Patiently Surprised!

I am terrible at waiting. If you asked anyone who really knows me, they would agree. Patience is not a virtue that I posses. I admire people who are patient. They seem to be satisfied with their circumstances and with life in general. Waiting is an excruciating process for me. Walmart check out lines—-just forget it- waiting for my turn is agonizing. The ugliness of my personality seems to demonstrate itself best in situations where patience is required. This lack of ability to wait seems to extend to my life circumstances as well. It appears that I am not adept to waiting on the Lord either. I want answers – now. I want to know how it will work in the end—-now. I was reading a Henri Nouwen devotional this morning and he alleges that “Patience does not mean passivity it is active waiting in which we live in the present moment to the full in order to find there the signs of the One we are waiting for.” Nouwen is speaking of waiting patiently on God in terms I had never thought of before this moment.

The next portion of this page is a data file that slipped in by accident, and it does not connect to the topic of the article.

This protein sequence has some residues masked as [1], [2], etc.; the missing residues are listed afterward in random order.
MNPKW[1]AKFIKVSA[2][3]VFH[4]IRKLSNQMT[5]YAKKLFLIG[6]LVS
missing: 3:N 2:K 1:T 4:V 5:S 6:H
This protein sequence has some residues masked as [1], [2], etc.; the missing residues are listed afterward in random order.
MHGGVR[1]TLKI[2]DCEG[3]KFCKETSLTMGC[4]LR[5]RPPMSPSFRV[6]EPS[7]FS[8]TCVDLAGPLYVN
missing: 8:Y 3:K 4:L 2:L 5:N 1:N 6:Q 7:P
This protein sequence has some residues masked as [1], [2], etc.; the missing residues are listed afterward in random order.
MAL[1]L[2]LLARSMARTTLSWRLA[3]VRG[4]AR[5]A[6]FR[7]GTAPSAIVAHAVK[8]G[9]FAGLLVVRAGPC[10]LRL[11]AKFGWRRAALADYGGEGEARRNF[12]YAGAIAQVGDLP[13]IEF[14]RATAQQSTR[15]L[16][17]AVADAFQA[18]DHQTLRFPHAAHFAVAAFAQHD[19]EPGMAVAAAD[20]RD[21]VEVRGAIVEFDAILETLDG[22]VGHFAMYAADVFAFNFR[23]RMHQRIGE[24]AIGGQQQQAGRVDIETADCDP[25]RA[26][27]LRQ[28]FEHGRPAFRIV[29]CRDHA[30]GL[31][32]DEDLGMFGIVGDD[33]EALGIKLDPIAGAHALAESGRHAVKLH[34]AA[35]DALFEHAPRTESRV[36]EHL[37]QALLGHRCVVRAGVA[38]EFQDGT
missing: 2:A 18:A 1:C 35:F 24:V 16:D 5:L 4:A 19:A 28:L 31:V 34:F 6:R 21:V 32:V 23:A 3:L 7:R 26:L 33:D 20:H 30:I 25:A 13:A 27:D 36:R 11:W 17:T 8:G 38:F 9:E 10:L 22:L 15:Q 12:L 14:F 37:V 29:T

If I am to buy into this Nouwen idea of waiting on God, then I truly am more patient than I thought I was. Nouwen continues to write “Waiting patiently is suffering through the present moment, tasting it to the full, and letting the seeds that are sown in the ground on which we stand grow into strong plants.” Contently waiting for God is grounded in my ability to grip the difficult moments of life and “suffer” through them in order to fully appreciate when the answer finally comes. I am to experience my circumstances through the lens of how I am “wired”-meaning that each of our journeys will be unique, but I am NOT supposed to simply wait as I  would to check out at Walmart. It isn’t a passive stance. It is actively working through life’s circumstances and embracing the invitation to grow. Yes, this does require a different type of patience, one that is grounded in action and results in blessings beyond our imagination.

This I know for sure….


“The Bible talks plentifully about joy, but it nowhere talks about a ‘happy Christian.’ Happiness depends on what happens; joy does not. Remember, Jesus Christ had joy, and He prays ‘that they might have MY joy fulfilled in themselves.'”
– Oswald Chambers-